I am a 56-year-old with Type 2 and have my diabetes under control. I am seaman working on a ship. I use Humulin 70/30 thirty unit in the morning and thirty units in the evening. I heard there were new insulins that are injected once a day or once a week.
The injections you are referring to is not insulin but medication for type 2 diabetes that is intended to help you maintain better blood sugars and improve your A1C. With that being said, some healthcare professionals might use it for people living with Type 1 diabetes to help them feel full, preventing high blood sugars.
It is not a replacement for insulin therapy.
These medications are classified as a GLP-1 receptor agonist also known as “Incretin Mimetics” meaning that they mimic the effects the hormones in your body release.
Four Incretin Mimetic Glucagon-like peptide–1 (GLP–1)
Byetta from Bristol-Myers Squibb injected twice daily 60 minutes before a meal.
Ozempic by Novo Nordisk injected once weekly with or without a meal.
Soliqua by Sanofi injected once daily one hour prior to your first meal of the day.
Trulicity from Eli Lilly injected once weekly with or without a meal.
Victoza from Novo Nordisk injected once daily with or without a meal.
How These Type 2 Medications Help With Better Blood Sugars and A Lower A1C
These medications help you achieve better blood sugars by:
~ Increasing insulin production to prevent a high blood sugar
~ Prevent glycogen (sugar) release from your pancreas to prevent a high blood sugar
~ They make the kidneys bypass the bloodstream and send a percentage of glucose into the urinary system which slows down the absorption of starches in your stomach and prevents a blood sugar spike.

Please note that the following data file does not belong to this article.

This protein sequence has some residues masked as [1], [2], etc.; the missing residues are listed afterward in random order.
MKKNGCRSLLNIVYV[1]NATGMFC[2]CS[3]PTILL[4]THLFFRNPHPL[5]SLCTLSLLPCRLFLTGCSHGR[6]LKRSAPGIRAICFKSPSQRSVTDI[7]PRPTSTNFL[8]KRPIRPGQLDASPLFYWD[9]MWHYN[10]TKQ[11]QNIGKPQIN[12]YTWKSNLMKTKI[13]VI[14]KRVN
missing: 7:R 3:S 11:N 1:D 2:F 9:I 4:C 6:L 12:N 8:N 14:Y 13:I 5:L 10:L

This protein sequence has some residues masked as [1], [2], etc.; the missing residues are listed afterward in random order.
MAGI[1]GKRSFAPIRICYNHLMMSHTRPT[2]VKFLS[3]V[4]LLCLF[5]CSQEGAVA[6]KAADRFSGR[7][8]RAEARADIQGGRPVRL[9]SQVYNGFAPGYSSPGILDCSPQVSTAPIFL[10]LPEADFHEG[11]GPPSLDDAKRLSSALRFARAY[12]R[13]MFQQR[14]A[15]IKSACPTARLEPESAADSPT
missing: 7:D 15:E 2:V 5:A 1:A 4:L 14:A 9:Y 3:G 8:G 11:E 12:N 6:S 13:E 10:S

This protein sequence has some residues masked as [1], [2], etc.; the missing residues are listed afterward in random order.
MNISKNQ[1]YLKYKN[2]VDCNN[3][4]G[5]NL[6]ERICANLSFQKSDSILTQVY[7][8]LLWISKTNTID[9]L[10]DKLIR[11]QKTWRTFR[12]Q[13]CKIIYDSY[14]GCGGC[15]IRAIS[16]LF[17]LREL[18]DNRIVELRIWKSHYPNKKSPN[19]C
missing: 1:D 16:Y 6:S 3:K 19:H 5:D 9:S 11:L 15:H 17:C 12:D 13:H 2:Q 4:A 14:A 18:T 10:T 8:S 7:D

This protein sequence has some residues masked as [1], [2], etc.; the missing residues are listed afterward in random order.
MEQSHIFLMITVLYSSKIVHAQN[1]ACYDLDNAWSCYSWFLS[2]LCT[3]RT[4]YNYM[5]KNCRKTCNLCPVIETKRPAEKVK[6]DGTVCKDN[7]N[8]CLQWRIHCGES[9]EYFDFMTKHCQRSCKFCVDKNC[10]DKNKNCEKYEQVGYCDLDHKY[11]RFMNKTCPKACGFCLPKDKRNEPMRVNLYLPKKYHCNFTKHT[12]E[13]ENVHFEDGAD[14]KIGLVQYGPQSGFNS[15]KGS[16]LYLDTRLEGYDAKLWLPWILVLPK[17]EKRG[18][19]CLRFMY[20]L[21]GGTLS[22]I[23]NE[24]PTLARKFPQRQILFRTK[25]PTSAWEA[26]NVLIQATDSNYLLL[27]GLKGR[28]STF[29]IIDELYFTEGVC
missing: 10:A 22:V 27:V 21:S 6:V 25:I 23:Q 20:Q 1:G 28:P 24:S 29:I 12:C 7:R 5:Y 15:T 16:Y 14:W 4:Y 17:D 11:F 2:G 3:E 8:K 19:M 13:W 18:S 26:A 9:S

~ Some have weight loss properties
~ Some offer cardiovascular benefits
~ These medications may offer a A1c reduction
The 70/30 insulin you are taking is an intermediate insulin.Going back to your question, the once daily and weekly medications are “Incretin Mimetics” and not Insulin. The new insulins are either rapid acting or long acting insulin.
Three Newest Insulins in The Market That Are Not New
Afrezza is a short acting insulin is for people living with Type 1 and Type 2 diabetes.
It’s a powdered insulin that penetrates the deep lung tissue. Physicians recommend that you take this rapid acting insulin before your meals. It peaks in 12-14 minutes and completely leaves your system in 2 to 3 hours.
Tresbia and Toujeo Long Acting
~ Tresbia is a long acting insulin that you inject. It starts working in 1.6 hours and leaves your system over 42 hours.
~ Toujeo starts working in 6 hours and peaks 12 hours (at .4 units). It leaves your system in 24 hours.
If you would like to stay up to date on the latest insulins and type 2 medications, you can do so by viewing all of our diabetes charts online.
Diabetes Health Charts
Nadia’s feedback on your question is in no way intended to initiate or replace your healthcare professionals therapy or advice. Please check in with your medical team to discuss your diabetes management concerns.
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